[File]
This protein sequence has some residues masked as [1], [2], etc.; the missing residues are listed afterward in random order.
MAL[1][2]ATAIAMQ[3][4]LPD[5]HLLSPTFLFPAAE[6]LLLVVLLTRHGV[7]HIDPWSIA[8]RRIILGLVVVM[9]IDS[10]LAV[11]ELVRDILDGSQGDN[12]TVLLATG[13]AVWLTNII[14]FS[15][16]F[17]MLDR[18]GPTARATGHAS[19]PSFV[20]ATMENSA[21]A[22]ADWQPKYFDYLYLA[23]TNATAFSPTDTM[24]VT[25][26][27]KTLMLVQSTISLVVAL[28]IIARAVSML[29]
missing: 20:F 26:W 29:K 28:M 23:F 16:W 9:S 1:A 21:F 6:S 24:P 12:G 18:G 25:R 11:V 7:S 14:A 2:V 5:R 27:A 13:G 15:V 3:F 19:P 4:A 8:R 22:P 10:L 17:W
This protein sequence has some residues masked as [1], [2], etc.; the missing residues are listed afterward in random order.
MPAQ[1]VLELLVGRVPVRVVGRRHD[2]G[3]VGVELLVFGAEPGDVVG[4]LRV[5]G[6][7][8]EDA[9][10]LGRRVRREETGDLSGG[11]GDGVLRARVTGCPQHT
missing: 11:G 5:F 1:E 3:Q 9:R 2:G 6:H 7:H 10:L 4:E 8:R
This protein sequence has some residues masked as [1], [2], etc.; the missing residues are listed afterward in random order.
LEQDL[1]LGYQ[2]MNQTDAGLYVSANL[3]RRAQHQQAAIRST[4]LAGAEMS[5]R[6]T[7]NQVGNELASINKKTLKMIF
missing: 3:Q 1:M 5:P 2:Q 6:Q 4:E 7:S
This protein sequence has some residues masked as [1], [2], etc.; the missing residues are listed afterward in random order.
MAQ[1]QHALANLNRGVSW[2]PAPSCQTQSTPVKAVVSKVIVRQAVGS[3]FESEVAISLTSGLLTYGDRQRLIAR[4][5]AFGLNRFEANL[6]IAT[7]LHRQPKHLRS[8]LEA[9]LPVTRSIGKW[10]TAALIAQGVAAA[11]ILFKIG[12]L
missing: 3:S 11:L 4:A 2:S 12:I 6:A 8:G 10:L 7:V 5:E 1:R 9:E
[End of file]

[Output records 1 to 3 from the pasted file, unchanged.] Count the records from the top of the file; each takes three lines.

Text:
This protein sequence has some residues masked as [1], [2], etc.; the missing residues are listed afterward in random order.
MAL[1][2]ATAIAMQ[3][4]LPD[5]HLLSPTFLFPAAE[6]LLLVVLLTRHGV[7]HIDPWSIA[8]RRIILGLVVVM[9]IDS[10]LAV[11]ELVRDILDGSQGDN[12]TVLLATG[13]AVWLTNII[14]FS[15][16]F[17]MLDR[18]GPTARATGHAS[19]PSFV[20]ATMENSA[21]A[22]ADWQPKYFDYLYLA[23]TNATAFSPTDTM[24]VT[25][26][27]KTLMLVQSTISLVVAL[28]IIARAVSML[29]
missing: 20:F 26:W 29:K 28:M 23:F 16:W 9:S 1:A 21:F 6:S 24:P 12:G 18:G 25:R 11:V 7:S 14:A 2:V 5:R 27:A 13:G 15:V 3:F 19:P 4:A 8:R 22:P 10:L 17:W
This protein sequence has some residues masked as [1], [2], etc.; the missing residues are listed afterward in random order.
MPAQ[1]VLELLVGRVPVRVVGRRHD[2]G[3]VGVELLVFGAEPGDVVG[4]LRV[5]G[6][7][8]EDA[9][10]LGRRVRREETGDLSGG[11]GDGVLRARVTGCPQHT
missing: 11:G 5:F 1:E 3:Q 9:R 2:G 6:H 7:H 10:L 4:E 8:R
This protein sequence has some residues masked as [1], [2], etc.; the missing residues are listed afterward in random order.
LEQDL[1]LGYQ[2]MNQTDAGLYVSANL[3]RRAQHQQAAIRST[4]LAGAEMS[5]R[6]T[7]NQVGNELASINKKTLKMIF
missing: 3:Q 1:M 5:P 2:Q 6:Q 4:E 7:S